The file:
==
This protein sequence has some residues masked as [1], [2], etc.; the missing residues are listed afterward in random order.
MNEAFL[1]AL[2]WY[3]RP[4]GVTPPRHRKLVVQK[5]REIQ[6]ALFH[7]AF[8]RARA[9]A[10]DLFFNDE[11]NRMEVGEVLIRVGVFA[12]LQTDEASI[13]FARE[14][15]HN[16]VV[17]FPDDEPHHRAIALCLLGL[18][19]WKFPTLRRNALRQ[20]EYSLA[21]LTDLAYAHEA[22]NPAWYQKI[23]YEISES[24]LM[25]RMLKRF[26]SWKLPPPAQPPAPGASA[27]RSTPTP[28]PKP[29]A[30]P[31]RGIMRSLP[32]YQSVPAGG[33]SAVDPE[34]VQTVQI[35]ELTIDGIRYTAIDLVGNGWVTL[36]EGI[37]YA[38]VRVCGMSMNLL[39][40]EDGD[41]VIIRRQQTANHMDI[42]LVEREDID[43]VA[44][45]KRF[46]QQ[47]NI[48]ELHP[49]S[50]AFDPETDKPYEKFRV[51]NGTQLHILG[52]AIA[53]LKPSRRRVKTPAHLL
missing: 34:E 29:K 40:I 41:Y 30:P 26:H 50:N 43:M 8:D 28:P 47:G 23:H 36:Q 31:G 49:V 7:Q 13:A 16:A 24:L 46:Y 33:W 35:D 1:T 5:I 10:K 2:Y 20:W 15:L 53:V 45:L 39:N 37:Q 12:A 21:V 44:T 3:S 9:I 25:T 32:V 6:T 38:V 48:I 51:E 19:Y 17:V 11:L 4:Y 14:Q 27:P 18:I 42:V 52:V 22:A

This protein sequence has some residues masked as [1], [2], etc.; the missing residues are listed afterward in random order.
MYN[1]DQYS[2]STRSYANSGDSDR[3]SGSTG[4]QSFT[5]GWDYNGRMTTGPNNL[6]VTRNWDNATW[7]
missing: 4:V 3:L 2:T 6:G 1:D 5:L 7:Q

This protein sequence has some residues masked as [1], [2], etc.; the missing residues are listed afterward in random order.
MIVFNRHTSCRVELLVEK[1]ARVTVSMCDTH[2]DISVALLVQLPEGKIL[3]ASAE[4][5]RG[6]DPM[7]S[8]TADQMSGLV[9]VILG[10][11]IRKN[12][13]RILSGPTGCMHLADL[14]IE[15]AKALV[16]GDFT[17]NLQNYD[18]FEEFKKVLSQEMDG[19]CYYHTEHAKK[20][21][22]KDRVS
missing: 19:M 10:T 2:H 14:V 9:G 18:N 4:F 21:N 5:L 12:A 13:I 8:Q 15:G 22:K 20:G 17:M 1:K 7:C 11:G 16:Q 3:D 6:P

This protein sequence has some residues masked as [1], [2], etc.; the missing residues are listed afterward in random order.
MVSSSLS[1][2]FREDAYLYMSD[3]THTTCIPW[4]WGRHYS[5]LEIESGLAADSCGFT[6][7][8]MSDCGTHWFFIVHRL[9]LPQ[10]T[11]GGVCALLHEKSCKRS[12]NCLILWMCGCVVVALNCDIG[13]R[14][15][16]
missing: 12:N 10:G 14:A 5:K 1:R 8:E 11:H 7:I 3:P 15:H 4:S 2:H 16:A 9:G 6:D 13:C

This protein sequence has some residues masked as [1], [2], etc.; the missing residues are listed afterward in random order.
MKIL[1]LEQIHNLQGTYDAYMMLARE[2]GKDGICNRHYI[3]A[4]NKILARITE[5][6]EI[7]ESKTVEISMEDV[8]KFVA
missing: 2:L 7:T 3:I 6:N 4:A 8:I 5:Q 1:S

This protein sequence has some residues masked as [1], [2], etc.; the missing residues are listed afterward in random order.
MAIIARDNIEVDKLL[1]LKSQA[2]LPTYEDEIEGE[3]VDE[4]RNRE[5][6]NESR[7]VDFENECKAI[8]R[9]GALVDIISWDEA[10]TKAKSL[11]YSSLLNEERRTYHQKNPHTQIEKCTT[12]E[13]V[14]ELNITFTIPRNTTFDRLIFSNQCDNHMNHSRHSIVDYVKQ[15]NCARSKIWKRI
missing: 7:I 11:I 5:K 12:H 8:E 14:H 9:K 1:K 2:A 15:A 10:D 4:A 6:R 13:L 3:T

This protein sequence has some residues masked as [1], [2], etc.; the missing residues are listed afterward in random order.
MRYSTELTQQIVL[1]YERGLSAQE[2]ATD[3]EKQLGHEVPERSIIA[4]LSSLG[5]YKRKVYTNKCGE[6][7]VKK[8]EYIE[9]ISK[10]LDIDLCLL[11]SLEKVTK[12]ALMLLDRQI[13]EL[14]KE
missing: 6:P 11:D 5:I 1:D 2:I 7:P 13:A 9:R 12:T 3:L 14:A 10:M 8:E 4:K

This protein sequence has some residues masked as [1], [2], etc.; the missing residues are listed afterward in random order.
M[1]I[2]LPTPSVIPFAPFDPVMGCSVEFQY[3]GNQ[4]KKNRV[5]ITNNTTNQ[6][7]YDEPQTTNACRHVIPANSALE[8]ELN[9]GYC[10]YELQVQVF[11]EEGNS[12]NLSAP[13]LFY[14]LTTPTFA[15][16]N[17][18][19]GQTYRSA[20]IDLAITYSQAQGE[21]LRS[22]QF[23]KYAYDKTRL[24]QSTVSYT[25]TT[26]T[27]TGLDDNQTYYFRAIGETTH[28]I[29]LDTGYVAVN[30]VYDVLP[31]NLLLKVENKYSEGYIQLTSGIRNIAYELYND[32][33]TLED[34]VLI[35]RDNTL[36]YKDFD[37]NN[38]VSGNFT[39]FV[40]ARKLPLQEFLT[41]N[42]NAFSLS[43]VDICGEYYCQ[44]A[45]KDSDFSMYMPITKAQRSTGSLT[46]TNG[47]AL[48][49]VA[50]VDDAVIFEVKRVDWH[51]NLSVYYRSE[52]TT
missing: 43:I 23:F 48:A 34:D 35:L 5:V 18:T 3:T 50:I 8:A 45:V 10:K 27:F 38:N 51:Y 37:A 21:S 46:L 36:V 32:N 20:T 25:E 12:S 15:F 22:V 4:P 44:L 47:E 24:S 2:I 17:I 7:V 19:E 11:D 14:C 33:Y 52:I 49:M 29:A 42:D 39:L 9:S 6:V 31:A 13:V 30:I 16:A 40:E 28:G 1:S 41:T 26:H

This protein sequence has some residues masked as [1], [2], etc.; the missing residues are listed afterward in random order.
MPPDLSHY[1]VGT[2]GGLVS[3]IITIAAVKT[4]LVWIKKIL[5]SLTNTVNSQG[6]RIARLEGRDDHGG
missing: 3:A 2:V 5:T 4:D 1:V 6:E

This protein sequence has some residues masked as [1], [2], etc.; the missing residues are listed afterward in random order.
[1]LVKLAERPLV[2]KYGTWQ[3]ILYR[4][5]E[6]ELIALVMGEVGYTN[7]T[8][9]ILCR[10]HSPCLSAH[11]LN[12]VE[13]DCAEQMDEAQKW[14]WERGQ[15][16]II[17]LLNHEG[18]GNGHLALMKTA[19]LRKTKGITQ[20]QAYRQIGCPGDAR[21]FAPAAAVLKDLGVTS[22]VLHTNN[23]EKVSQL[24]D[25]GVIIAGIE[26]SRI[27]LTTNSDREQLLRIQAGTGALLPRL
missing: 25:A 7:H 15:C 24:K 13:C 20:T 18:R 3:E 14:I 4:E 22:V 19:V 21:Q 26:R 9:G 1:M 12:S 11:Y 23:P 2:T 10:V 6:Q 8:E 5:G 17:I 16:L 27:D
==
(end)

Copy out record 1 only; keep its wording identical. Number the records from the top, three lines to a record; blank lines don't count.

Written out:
This protein sequence has some residues masked as [1], [2], etc.; the missing residues are listed afterward in random order.
MNEAFL[1]AL[2]WY[3]RP[4]GVTPPRHRKLVVQK[5]REIQ[6]ALFH[7]AF[8]RARA[9]A[10]DLFFNDE[11]NRMEVGEVLIRVGVFA[12]LQTDEASI[13]FARE[14][15]HN[16]VV[17]FPDDEPHHRAIALCLLGL[18][19]WKFPTLRRNALRQ[20]EYSLA[21]LTDLAYAHEA[22]NPAWYQKI[23]YEISES[24]LM[25]RMLKRF[26]SWKLPPPAQPPAPGASA[27]RSTPTP[28]PKP[29]A[30]P[31]RGIMRSLP[32]YQSVPAGG[33]SAVDPE[34]VQTVQI[35]ELTIDGIRYTAIDLVGNGWVTL[36]EGI[37]YA[38]VRVCGMSMNLL[39][40]EDGD[41]VIIRRQQTANHMDI[42]LVEREDID[43]VA[44][45]KRF[46]QQ[47]NI[48]ELHP[49]S[50]AFDPETDKPYEKFRV[51]NGTQLHILG[52]AIA[53]LKPSRRRVKTPAHLL
missing: 34:E 29:K 40:I 41:Y 30:P 26:H 50:N 43:M 8:D 28:P 47:G 23:H 36:Q 31:G 49:V 7:Q 13:A 16:A 24:L 46:Y 33:W 35:D 1:T 5:I 10:K 2:Y 20:W 15:L 53:V 45:L 39:N 37:Q 12:A 21:V 44:T 3:S 9:I 25:T 32:V 6:T 38:V 48:I 51:E 19:Y 17:V 11:L 4:Y 14:Q 27:P 18:I 42:V 52:V 22:A